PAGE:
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AAP, ABC, SYDNEY MORNING HERALD (Australia), TVNZ (New Zealand), IRISH TIMES (Ireland)

Worldcrunch

CANBERRA - Australian Prime Minister Julia Gillard apologized Thursday to two-decades worth of mostly young, unwed mothers who were forced to give up their babies for adoption.

From the 1950s to the 1970s, an estimated 150,000 unwed Australian mothers had their babies forcibly taken from them and given up for adoption under a practice sanctioned by governments, churches, charities and bureaucrats, according to the AAP press agency.

Some women were tricked into signing adoption papers while they were drugged and shackled to hospital beds.

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Gillard in 2010. Photo by MystifyMe Concert Photography (Troy)

Gillard made the speech in the capital at a special ceremony in the Great Hall of Parliament. The Sydney Morning Herald writes that she told the crowd that Australia recognized that the practice of removing babies from mothers who were deemed unfit to raise a child “continued to resonate through many, many lives.

"For the loss, the grief, the disempowerment, the stigmatization, and the guilt, we say sorry" she said, adding that the practice was "cruel and immoral."

Opposition leader Tony Abbott also spoke but was heckled loudly by the crowd who objected to his use of the terms “birth parents” and “adoptive parents”. Some of the crowd walked out, but Abbott said he was happy to retract his words and noted that he still had some things to learn, just like Australia, writes ABC.

The apology was one of a recommendation of the landmark 2012 Senate inquiry by Senator Rachel Siewert, which found up to 250,000 babies were forcibly taken from their mothers, who were mostly young and unmarried, says the Sydney Morning Herald.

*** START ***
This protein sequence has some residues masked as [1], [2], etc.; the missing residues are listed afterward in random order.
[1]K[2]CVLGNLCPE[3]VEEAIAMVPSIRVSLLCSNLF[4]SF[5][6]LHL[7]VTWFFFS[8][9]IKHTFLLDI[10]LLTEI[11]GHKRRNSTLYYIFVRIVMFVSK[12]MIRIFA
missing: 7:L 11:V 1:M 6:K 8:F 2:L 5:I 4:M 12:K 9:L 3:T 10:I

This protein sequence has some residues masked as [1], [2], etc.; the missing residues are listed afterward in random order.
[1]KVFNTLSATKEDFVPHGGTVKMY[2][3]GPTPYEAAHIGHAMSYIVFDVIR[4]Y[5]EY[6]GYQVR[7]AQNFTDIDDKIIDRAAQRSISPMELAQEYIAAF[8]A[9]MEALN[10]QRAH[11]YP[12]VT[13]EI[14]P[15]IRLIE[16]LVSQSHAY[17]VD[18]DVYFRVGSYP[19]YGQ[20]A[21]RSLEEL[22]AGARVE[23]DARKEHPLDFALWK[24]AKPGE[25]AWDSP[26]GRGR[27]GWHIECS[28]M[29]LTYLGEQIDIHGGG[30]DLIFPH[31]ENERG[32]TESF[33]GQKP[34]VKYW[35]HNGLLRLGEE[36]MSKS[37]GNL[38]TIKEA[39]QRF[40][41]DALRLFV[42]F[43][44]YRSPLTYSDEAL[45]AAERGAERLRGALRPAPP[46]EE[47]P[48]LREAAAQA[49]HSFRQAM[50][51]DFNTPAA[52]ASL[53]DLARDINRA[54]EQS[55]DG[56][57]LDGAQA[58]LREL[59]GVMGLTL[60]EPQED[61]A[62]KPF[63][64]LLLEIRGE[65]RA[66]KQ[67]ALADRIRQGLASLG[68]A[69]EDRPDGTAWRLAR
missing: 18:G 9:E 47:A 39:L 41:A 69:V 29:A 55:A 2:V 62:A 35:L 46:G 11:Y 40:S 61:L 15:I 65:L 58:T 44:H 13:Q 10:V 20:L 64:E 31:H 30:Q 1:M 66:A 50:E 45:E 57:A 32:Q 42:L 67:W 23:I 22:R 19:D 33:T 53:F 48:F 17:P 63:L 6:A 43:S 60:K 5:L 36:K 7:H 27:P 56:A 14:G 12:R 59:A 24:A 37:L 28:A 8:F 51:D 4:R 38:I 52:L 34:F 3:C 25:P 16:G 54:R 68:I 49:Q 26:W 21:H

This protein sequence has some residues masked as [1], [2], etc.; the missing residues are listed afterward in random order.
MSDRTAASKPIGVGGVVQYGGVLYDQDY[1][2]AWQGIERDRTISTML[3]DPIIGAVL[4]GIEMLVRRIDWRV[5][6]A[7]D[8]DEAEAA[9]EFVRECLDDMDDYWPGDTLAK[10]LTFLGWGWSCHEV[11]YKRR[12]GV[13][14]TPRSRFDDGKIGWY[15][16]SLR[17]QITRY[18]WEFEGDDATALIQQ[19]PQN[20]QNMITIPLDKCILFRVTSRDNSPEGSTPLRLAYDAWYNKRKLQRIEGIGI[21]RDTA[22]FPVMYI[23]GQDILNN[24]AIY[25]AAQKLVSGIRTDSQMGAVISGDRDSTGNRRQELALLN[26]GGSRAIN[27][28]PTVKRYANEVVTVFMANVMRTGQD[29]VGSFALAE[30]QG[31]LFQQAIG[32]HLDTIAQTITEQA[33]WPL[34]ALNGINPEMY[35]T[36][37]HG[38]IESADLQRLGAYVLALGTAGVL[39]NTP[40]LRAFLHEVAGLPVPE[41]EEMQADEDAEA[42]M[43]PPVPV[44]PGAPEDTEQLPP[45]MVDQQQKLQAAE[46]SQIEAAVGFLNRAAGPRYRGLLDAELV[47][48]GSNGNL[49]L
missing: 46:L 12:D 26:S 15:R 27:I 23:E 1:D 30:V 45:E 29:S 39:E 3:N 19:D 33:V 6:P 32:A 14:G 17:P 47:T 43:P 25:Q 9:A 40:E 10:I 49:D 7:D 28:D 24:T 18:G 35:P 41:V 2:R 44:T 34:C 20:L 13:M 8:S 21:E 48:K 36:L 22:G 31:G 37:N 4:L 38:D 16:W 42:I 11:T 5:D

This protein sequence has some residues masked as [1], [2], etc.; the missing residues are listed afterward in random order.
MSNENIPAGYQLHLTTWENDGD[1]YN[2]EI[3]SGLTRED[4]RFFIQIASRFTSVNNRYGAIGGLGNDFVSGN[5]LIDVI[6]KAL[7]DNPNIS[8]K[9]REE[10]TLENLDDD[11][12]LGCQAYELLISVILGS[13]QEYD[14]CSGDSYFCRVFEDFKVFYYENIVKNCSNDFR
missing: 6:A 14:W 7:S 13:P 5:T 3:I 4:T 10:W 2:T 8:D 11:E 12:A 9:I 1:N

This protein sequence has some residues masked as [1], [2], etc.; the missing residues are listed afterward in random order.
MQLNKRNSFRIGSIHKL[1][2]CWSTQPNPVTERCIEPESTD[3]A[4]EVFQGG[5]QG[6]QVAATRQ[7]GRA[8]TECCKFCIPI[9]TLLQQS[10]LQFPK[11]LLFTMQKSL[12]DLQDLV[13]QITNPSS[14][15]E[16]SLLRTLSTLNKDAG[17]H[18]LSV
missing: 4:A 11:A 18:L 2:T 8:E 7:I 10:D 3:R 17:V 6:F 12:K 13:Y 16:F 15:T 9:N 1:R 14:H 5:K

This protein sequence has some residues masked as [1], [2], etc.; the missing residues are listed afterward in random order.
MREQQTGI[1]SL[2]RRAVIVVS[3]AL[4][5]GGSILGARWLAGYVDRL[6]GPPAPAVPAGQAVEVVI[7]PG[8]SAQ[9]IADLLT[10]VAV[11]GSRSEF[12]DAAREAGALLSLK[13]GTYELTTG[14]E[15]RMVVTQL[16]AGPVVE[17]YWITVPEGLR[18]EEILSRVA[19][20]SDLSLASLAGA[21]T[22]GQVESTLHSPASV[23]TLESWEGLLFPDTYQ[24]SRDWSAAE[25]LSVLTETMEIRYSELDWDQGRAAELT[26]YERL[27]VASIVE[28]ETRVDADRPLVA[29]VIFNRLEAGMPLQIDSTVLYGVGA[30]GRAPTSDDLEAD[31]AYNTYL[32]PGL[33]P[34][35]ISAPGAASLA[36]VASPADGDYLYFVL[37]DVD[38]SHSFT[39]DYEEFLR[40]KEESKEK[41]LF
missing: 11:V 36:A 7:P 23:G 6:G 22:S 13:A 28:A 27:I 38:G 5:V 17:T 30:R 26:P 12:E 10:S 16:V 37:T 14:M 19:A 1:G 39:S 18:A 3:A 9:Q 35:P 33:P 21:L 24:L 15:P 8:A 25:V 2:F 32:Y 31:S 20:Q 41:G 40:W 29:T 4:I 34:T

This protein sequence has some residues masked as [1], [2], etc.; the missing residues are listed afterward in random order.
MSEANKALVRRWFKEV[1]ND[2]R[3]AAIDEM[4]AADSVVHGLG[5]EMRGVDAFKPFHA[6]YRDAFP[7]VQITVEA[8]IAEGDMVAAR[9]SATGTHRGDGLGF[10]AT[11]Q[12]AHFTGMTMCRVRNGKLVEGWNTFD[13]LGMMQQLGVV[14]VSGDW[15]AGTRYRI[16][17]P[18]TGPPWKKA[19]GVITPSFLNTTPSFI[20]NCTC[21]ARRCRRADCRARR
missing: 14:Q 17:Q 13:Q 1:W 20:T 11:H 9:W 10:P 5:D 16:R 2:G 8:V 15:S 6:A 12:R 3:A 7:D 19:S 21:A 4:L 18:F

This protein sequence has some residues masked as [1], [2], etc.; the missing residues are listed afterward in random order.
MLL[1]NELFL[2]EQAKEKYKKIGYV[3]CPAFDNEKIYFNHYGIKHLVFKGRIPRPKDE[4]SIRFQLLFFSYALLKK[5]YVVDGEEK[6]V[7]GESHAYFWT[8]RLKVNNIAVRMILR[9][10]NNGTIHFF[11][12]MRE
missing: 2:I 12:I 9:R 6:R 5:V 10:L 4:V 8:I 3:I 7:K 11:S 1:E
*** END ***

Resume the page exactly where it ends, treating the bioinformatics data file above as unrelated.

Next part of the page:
The head of the Apology Alliance, Christine Cole, lost a child through forced adoption practices and says the apology has been a long time coming. “It is an historical day for me and one that I have worked towards since 1994. I had my baby taken from me in 1969, and I think the use of the term forced adoption polarizes the actual phenomena of what was going on. What was going on was kidnapping children, kidnapping newborn babies from their mothers at the birth, using pillows and sheets to cover their face, drugging them as I was drugged, with drugs like sodium pentothal, chloral hydrate and other mind-altering barbiturates.”

TVNZ writes that New Zealand is unlikely to receive such a formal apology, even though the situation was similar in that island nation.

Last month Irish Prime Minister Enda Kenny issued an apology to the Irish women who were put into workhouses, known as the Magdalene laundries, for crimes that included getting pregnant outside of marriage, reported The Irish Times. These children were also put up for adoption.

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